Donna Loren: These Are The Good Times: The Complete Capitol Recordings (Now Sounds)



Donna Loren was one of the faces of the 1960s, a young woman with an interesting albeit brief career, from being a model for Dr. Pepper, a dancer on Shindig!, and appearing in several “beach” movies, most notably Beach Blanket Bingo. Unsurprisingly, then, an attempt was made to turn the already-talented young woman into a pop star. Signing to Capitol Records, she released a handful of singles, as well as a sole pop album, all of which are compiled on These Are The Good Times.

It instantly hits the listener that the three minute format of a forty-five record suited Loren quite naturally. The nineteen single sides presented here are wonderful “pocket symphonies” that benefitted from the loving hands of producer David Axelrod and numerous members of the famed Wrecking Crew. The high production quality blends the best of the Wrecking Crew, the Phil Spector “wall of sound,” and Brian Wilson’s increasingly complex pop arrangements. Songs like 1965’s “Woman In Love (With You)” and “Call Me” are so drenched in that production style that one could easily mistake them for outtakes from Beach Boys’ albums Today and Pet Sounds. “Play Little Music Box, Play” and the unreleased “They’re Jealous of Me” are perfect pop creations that fit in perfectly with the girl group stylings of The Ronettes and The Supremes. Loren also had a playful way with comedic numbers as well; “Drop the Drip” and “So, Do The Zonk!” are fun, enjoyable fare.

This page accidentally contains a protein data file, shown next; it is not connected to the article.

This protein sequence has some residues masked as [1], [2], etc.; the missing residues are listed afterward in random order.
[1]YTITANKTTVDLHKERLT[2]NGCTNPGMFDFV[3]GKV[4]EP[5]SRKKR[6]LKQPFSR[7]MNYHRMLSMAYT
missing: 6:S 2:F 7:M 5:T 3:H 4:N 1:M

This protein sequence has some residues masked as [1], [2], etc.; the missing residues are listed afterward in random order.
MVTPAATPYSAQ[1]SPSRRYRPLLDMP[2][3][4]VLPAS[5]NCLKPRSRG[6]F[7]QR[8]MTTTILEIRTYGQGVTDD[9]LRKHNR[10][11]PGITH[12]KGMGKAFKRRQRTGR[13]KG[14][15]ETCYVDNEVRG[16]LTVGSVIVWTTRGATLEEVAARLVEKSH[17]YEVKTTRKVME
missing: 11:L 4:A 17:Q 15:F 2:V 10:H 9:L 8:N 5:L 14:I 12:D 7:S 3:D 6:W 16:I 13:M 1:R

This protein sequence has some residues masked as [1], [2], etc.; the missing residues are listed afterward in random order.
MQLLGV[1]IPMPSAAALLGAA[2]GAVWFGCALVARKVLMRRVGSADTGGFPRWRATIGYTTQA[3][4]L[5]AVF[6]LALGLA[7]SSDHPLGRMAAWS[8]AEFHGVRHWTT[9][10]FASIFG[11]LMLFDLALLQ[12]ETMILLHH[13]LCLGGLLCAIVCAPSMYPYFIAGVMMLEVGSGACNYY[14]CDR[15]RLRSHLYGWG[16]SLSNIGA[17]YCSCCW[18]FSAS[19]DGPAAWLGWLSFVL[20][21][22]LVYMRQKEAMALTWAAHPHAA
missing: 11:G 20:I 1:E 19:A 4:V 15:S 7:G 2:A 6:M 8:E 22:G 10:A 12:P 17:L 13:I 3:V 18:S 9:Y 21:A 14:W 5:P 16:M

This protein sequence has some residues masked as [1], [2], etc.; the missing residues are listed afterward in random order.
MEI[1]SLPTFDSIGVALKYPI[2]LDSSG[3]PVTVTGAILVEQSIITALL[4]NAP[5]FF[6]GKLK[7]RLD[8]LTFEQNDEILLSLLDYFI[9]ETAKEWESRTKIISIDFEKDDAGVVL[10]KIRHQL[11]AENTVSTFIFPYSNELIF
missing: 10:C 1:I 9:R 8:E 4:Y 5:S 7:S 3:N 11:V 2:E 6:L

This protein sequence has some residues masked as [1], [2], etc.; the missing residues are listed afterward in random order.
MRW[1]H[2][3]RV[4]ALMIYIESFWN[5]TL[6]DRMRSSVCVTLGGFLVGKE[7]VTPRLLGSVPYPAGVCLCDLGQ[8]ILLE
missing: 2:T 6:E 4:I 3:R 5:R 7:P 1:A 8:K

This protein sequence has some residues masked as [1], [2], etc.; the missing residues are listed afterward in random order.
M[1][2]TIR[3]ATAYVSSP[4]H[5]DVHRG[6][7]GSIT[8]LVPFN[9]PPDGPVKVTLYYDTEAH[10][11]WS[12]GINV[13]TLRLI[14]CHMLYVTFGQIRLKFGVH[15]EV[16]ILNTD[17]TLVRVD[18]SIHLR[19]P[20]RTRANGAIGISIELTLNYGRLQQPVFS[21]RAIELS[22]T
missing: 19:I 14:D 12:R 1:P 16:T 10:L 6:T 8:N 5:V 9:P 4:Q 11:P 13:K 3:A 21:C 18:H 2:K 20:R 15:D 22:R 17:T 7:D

Loren’s sole album, Beach Blanket Bingo, was released in 1964 as a tie-in to the successful film of the same name, and while there are a handful of lovely songs, such as “New Love” and “It Only Hurts When I Cry,” much of the album is filler material. While not bad per se, the songs pale in comparison to her singles.”Cycle Set,” however, is a dead ringer for a Beach Boys song, and it’s not surprising, as it was a rare collaboration between two Beach Boys writers, Gary Usher and Roger Christian.

After 1966’s wonderful single “I Believe,” Loren would move on from the entertainment world; she would marry Lenny Warnoker, have three children—two of which, son Joey and daughter Anna, would follow in their mother’s footsteps—and devoted herself to her family, with occasional returns to the recording studio. Though her recording career was woefully brief, These Are The Good Times document a young talent’s creative fruits, and is a delight of a listen.

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  1. “Donna Loren’s Complete Capitol Anthology Reveals A Wealth Of Pop Treasures” | Donna Loren News

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